times husbanded sensuous sirens, manoeuvring wives,

Manipulating queens, well emboldened in statecraft,

tilting empires...

(Five Virgins, 19)

 

And “Draupadi” is an intense poem of quaking emotion of a highly self-respecting polyandrous queen who was shamelessly and barbarously humiliated – right in front of her mighty husbands in the open royal court – for no fault of hers. In the lava of her inflamed mind, she appeals to Lord Krishna in heart-rending words –

 

I helpless Prakriti raise my hands

to you, Purusha, jewel among men.

Honour the piece of my torn sari

that once bound your bleeding hand.

Clothe me from eternity to eternity

and save womanhood from ruin,

for a tale to be told until the end of time.

(Draupadi, 25)

 

It is disconcerting to see that in our modern, scientifically advanced age, such offences against women have multiplied, far from abating.

 

The six-page poem “Ode to the Monsoons” is so exquisite and romantic, powered by poetic afflatus of an exalted order, that the entire poem is worthy of quoting. Usha carries the whiff of her native monsoon to the exotic lands, by immersing herself in their snows so as to “translate the cryptic code/ of monsoon song” – though “in a language/ not my own” – in “ardent whispers/ of verse,” in “a rhapsody of rain,” and “in jewelled/ ghazals,” for the people of the “distant land” where she has been living. This poem is richly cloyed in flight of fancy, in imagery, in the riotousness of sight & sound, colour & fragrance.  Usha prefaces the poem with the following Vedic hymn (Rig Veda, V.83.4) that inspired her –

 

Winds blow, lightning falls,

plants rise forth, heaven swells,

the world’s grain sprouts, when

Parjanya rouses the earth with rain

(Ode to the Monsoons, 30)

 

The title poem “Night Sky between the Stars” symbolises the Cosmic Female Force that occupies time & space from end to end, calling herself variously as “blue woman,” “illusion, Maya,” “mistress of time,” “vampire woman,” and “cosmic soul” that proclaims –

 

...My insides, bleeding red stars,

I am the woman, who launches a thousand verses.

The spasms of my womb, throbbing with

the pulse of centuries. I hold dark eternities

in placental delusion, birthing them in the depths

of oceans, that swirl around the earth.

(Night Sky between the Stars, 45)

 

Interestingly the caption of the title poem echoes in another poem –

 

Let me be the night sky between the stars.

(Dakshayani, 17)

 

The extent of her cosmic proportion can be gauged by the visualisation of her annunciation –

 

I spin eternal music in the infinity of stars.

(Night Sky between the Stars, 45)

 

The exploitation of the fair sex is rampant, in countless forms; to wit, in the shape of savage dowry killings, in the current times –

 

Kerosene stoves belch callous thoughts and sari tip ablaze, she is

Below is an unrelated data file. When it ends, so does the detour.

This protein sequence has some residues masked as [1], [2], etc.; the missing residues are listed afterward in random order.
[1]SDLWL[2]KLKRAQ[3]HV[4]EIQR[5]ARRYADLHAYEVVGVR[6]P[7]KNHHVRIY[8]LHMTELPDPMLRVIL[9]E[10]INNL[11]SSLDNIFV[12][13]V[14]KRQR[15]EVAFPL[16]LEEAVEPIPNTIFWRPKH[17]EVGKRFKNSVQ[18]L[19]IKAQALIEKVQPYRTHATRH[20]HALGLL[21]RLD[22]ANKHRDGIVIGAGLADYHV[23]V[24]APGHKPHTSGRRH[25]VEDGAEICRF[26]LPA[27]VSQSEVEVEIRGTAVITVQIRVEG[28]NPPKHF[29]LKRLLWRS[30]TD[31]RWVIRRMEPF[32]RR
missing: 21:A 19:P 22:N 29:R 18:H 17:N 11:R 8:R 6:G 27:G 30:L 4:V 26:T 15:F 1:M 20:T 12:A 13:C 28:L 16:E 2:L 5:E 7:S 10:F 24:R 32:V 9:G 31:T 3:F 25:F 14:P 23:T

now wedded to fire. Her shrieks of fear echo across an uncaring sky,

fringed by silent trees that weep for burning womanhood.

(Dowry Fires, 52)

 

The poet, at the end of the poem, adds a note: “2010 Statistics, released by the National Crime Records Bureau of India, show that an Indian bride is burned, every 90 minutes.”

 

Enraged by atrocities like this, the poet gives a thundering call –

 

Let every fire become a woman and every woman, a fire!           

(Dowry Fires, 52)

 

One of the most powerful poems is “Descent of Ganga”, where the poet explicates –

 

But she was not born to drown, she was born

to purge, to wash away sins, to save lost souls,

to revive fallen mantras with her deepest draughts

of soma, to marry the sky and the sea.

But who dares to bind her turbulent waters

and enrich the tribes of men?

(Descent of Ganga, 101)

 

This poem flows almost with the same onomatopoeic pace and swiftness – intermingled with alliterative euphony – as does Adi Sankara’s lyrical invocation of Ganga which has inspired this poem. Notice Usha’s mots justes

 

... Splashing the colours of autumn,

The scents of spring and the vestal whites of winter

In her flailing plumes, she gushes forth in glory,

Taming infinite space, wilder than the wind.

(Descent of Ganga, 101)

 

By the way, doesn’t the mighty and once pristinely pure Ganga, an aspect of Prakriti – panegyrised through millennia for being the major lifeline of India’s material, cultural and spiritual sustenance – behove us to clean it up and jealously protect it – in our own interest?

 

This collection of 55 poems has its share of those inspired by social customs & mores, festivals, local cultural vignettes, pilgrim centres, grandmothers, mothers and daughters, besides ekphrastic poems stimulated by Thangka, Warli & Madhubani art, and paintings by Raja Ravi Varma. The book concludes with the poem “Tired of Being Coy”! How pregnant!

 

Kudos to Usha Kishore for the refreshingly breezy rhapsody.